Disrespectful kids. This is an image of a young girl mad at her parents.

Responding to Disrespect from your Child

I had a parent email me this week with this situation:

“We have run into something knew with our 5 year old.  Lately when we ask her to do something, she replies with something like  “I will not” or “I never will.”  Usually she is kidding. She will say it with a smile on her face. Then, the other day I was making pancakes and she came up to the island where I had the hot griddle.  I asked her to move down a bit because I had just turned it on, and she replied, “I will never.”  She said this with a normal toned voice.  “I will not” and “I never will” I just plain old don’t like it.  I think it is very disrespectful!!  HELP!!!”

Use these tools when kids show disrespect in the order they are listed below. We’re starting with the relationship or control-giving tool first:

1. Ownership of the Problem:

Step 1: “Honey I need to talk to you about the new phrases you are using, it is a bit of a bummer but those phrases make me feel disrespected.”

Step 2: “What do you think you can do about not using them?”

Step 3: “Do you want some ideas of breaking this disrespectful habit?” Then brainstorm ideas of how to break the habit.

Step 4: Allow the child to solve the problem or not solve it. If they choose not to solve it, then its time to use consequences.

2. Consequence options:

Remove Yourself.

This should be your first option, because it is generally the easiest. When she uses either of those phrases, pair it with an Enforceable Statement: “Bummer, I only hear respectful words” Remove yourself and be sure to stay in empathy mode.

Energy Drain.

Whenever you hear those words, you say, “Energy Drain, oh those words drain my energy.” If she uses the phrase with a sibling, give them permission to use Energy Drain (if they are old enough to have their energy put back in them). Remember, energy is refilled via the parent not doing something for the child (reading a story book, going to the park, etc…) or having the child do chores FOR the parent. Siblings can do one-another’s chores.

Linked here, are handouts for ownership of the problem and Energy Drain.

The key to changing the bad habit is to NOT give negative attention to the inappropriate behavior, so again you have to use empathy and calmness. By handing the problem back to the child, you are sending the power message that this is their issue not yours. I always like to start with handing the child the problem; it is always a win-win for everyone. But no matter what, consequences (experiences) teach.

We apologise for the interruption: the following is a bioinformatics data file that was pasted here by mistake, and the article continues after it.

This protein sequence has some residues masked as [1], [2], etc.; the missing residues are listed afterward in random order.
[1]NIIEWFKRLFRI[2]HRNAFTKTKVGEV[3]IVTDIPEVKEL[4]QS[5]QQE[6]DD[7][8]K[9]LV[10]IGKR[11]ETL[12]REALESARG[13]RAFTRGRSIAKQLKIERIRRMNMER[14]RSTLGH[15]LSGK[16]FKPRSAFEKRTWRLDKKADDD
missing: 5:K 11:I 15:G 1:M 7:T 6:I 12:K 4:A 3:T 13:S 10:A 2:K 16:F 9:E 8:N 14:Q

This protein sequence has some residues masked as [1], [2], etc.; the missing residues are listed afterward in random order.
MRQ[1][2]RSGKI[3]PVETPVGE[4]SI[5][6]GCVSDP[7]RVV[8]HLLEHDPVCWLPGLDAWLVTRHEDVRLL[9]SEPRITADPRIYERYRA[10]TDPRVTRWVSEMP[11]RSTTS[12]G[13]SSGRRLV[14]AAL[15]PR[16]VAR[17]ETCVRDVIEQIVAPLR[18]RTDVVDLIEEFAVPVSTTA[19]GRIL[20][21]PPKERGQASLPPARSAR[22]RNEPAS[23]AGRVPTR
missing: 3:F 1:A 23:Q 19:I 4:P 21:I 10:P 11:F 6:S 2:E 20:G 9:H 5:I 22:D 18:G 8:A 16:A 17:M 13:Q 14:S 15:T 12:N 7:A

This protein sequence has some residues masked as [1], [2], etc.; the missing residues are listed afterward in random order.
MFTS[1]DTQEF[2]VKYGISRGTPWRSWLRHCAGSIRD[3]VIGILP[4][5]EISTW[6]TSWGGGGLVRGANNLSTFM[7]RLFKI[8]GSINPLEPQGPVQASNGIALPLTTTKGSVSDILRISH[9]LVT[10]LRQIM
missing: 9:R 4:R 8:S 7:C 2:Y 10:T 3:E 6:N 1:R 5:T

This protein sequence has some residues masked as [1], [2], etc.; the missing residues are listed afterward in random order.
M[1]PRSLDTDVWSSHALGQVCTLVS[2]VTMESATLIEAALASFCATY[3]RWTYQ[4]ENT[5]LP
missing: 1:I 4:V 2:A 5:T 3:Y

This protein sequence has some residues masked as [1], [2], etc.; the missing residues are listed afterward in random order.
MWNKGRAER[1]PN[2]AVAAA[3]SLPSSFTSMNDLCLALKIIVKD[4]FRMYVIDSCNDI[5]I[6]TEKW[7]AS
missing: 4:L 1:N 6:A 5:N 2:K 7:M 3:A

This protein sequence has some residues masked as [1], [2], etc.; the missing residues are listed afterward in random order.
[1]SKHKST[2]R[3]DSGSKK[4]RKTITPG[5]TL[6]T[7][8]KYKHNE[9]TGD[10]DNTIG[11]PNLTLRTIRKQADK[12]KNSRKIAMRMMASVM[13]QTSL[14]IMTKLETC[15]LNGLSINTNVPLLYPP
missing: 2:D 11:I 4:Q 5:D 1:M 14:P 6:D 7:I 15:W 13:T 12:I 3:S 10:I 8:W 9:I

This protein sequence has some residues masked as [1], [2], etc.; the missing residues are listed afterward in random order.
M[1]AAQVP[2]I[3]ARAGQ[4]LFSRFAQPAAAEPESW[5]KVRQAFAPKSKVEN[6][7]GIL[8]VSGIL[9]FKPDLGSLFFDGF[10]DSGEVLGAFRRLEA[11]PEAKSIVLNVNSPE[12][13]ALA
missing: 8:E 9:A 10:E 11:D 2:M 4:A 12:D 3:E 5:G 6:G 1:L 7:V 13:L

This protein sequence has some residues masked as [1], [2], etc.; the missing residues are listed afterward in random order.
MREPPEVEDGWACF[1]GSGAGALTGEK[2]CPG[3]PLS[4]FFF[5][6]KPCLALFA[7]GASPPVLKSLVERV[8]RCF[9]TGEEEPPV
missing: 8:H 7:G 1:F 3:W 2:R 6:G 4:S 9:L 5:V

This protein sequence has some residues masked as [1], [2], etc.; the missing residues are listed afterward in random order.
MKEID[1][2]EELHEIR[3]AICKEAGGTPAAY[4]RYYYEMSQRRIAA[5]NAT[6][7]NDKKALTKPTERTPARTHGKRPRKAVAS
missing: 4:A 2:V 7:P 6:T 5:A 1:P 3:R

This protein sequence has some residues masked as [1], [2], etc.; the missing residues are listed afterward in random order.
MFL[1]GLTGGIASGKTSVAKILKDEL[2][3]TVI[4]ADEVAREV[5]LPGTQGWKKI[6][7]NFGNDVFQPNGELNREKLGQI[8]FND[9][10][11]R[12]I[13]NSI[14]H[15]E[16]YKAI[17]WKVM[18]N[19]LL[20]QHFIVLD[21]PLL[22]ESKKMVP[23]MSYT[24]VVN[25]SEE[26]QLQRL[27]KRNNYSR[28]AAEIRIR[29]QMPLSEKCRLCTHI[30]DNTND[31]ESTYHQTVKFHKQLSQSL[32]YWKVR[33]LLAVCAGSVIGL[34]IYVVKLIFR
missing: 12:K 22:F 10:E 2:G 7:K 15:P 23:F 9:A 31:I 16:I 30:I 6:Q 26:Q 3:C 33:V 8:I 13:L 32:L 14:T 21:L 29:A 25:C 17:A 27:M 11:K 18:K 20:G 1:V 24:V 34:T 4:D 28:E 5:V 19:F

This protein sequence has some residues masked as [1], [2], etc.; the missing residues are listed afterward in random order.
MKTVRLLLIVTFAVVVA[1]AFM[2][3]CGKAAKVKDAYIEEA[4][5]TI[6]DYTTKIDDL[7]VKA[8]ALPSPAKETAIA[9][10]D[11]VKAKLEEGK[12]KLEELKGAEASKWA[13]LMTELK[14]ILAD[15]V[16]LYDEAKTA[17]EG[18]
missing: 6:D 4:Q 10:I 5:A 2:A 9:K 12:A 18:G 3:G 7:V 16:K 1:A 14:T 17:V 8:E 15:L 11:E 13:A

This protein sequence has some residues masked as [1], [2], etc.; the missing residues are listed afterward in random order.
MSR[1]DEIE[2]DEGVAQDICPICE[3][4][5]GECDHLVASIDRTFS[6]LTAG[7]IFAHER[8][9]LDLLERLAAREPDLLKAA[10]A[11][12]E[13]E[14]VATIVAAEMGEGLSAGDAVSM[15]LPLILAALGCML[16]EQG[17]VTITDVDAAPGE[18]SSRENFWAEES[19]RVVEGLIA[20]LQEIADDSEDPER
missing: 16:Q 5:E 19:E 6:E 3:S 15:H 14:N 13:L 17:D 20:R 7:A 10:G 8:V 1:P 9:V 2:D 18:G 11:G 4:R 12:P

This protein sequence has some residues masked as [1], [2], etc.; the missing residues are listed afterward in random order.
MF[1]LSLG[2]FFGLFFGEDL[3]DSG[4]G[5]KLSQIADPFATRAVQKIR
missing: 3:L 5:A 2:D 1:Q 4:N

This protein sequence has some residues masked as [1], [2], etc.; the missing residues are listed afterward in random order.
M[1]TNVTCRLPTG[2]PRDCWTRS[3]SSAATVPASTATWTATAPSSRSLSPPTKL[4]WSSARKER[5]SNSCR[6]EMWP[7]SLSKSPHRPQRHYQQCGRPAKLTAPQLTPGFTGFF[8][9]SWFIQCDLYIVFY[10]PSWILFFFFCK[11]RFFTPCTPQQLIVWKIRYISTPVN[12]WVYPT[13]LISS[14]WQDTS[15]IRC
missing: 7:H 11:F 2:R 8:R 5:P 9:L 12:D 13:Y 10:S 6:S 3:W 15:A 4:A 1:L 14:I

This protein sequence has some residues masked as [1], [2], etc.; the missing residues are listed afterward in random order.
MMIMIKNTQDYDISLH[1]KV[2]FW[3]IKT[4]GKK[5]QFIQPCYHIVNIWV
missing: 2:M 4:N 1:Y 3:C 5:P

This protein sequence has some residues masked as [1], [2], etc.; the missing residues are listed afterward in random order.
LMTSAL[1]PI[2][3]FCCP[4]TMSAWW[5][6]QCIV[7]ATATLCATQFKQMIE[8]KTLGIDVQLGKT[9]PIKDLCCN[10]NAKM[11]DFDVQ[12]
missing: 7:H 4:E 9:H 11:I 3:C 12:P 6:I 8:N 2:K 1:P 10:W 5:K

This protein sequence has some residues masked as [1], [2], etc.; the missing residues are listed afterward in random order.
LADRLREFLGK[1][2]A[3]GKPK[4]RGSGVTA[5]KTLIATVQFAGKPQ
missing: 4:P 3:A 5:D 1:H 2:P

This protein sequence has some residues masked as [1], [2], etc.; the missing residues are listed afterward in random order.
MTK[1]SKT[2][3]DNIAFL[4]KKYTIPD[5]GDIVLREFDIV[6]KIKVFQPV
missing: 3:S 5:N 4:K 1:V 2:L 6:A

13 thoughts on “Responding to Disrespect from your Child”

  1. Really? What ever happened to: "I don't appreciate those words. We don't use them here and if you continue to do that you will have to suffer the consequences". Of course for young ages you will have to speak in their terms because they don't know what consequences are unless you explain it. Children need to know it is NOT OK to talk like this and be disrespectful. The new generations of children don't know respect when they see it because it hasn't been taught at home. When it happens they don't know they have crossed a line. I say lay down the lines, punish appropriately when they cross them and they will know when they have done wrong.
    I grew up in a home where we were always punished for inappropriate deeds. We did not talk back, tell our parents NO, and learned the hard way (spanking, and other types of punishment) for treating our parents this way. I did not turn out to be "warped" or have my little feelings hurt because of it either. I couldn't say exactly what I was punished for and how at this point, because we were learning a lesson, not being abused.
    I think you have to be the parent, not their friend. Also respect should be earned, not just because you are the parent. Respect them, they will respect you and others. Teach them to listen as well, especially when it is something that will harm them.
    I think there are 3 things that need to be done as parents: LOVE, DISCIPLINE, AND BE CONSISTENT.

    1. I second this. I’m so sick of weak advice pandering to the kind of parenting that coddles bad behavior. Here’s some advice: Kids are assholes. Stand up for yourself and don’t feel guilty about it.

  2. Everyone parents differently.
    Children are not to be treated as adults because they are children. They are not allowed to disrespect teachers at school and they know it they need to be taught respect, and that comes from you as a parent. The first ways children develop is through imitation. If you as a parent let your child run the house and manipulate you not only will you be miserable they will too. Children are much happier with boundaries and rules that are clear and predictable. This structure will help them develop properly. You as a parent are supposed to respect your children and you are also supposed to teach and mold them. It's OK to have consequences, you can give your child choices if they break rules or are disobedient/ disrespectful. Give them a change to redeem themselves.